Simple truth requires us to state that A. B. Simpson does not rate high as a writer of hymns. The effort on the part of some of his admirers to place him along with Watts and Wesley is simply absurd.
A hymn, to be great—to be a hymn at all—must meet certain simple requirements. 1. It must have literary excellence. 2. It must be compact enough to be sung easily. 3. It must express the religious feelings of the Universal Church. 4. The music must have dignity and reserve.
On none of these counts could Mr. Simpson’s compositions qualify. His poetry lacked literary finish. The central idea might be poetic, but his craftsmanship was not equal to the task of expressing it. His singing heart sometimes betrayed him into attempting to sing things that simply were not lyrical and could not be sung. The virtue of brevity also was lacking in most of his songs. He sometimes rambled on into eight and ten verses, and if by happy chance he got through before the eighth verse he was sure to append a chorus that would run down over the next page. The minister in him overcame the poet, so that when he attempts to write a song the sermonic division is apparent at once. With few exceptions his songs are simply sermons in verse, the whole thing being there before us in plain sight, the introduction, the various “points'” and the conclusion. But it is in the music that his songs suffer the most. A few of his compositions can be sung, but the most of them can be negotiated by none except trained singers. The transitions are too abrupt and the range too great for the ordinary congregation.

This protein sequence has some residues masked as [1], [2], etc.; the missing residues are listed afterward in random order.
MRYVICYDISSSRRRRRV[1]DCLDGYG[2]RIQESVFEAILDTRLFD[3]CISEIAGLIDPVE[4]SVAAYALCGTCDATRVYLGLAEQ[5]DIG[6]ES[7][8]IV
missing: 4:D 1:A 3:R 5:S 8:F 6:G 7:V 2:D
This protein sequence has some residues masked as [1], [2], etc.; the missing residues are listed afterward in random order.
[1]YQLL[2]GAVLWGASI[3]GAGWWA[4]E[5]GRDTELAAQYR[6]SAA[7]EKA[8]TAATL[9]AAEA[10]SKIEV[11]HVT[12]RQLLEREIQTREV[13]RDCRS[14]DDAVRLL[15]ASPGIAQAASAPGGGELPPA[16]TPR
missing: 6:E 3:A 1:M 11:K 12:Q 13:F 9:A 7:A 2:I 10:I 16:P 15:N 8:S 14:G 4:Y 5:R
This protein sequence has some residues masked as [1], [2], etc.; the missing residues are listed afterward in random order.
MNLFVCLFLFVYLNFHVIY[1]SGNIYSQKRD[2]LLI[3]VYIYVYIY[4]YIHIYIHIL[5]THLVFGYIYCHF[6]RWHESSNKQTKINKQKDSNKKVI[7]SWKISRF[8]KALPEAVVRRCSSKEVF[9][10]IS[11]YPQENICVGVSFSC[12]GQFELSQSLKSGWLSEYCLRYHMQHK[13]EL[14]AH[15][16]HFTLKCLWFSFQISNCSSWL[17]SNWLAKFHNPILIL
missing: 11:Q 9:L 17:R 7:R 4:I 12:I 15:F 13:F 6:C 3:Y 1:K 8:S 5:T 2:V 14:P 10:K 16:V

There can be no doubt about it, Mr. Simpson wrote too much poetry, or at least too much of it has been published. He could produce good strong, if ordinary, verse, and it is to be regretted that so much got into print which is not only very poor but is certainly far below what he was able to do at his best. In rushing into print with certain of his casual poems his friends have done him no small disfavor. Much is said there in bad verse which he could have said in beautiful prose at a great saving to his reputation as a writer.
“Scorn not the sonnet,” wrote Wordsworth, “with this key Shakespeare unlocked his heart.” “The less Shakespeare he,” replied the forthright Browning. The less Simpson for some of his poetry. Only a big man could live down such a failure. And he has done it triumphantly.
After saying all this I would yet confess that hardly a day goes by that I do not kneel and sing, in a shaky baritone comfortably off key, the songs of Simpson. They feed my heart and express my longings, and I can find no other’s songs that do this in as full a measure. Of his songs—there are 155 of them in the old Hymns of the Christian Life alone—only about three have attained to anything like wide popularity, and not above a dozen are heard even in the gatherings of The Christian and Missionary Alliance. Yet it is my sober judgment that Simpson has put into a few of his songs more of awful longing, of tender love, of radiant trust, of hope and worship and triumph than can be found in all the popular gospel songs of the last hundred years put together. Those songs are simply not to be compared with his. Simpson’s songs savor of the holy of holies, the outstretched wings of the cherubim and the Shekinah glory. The others speak of the outer court and the milling crowd.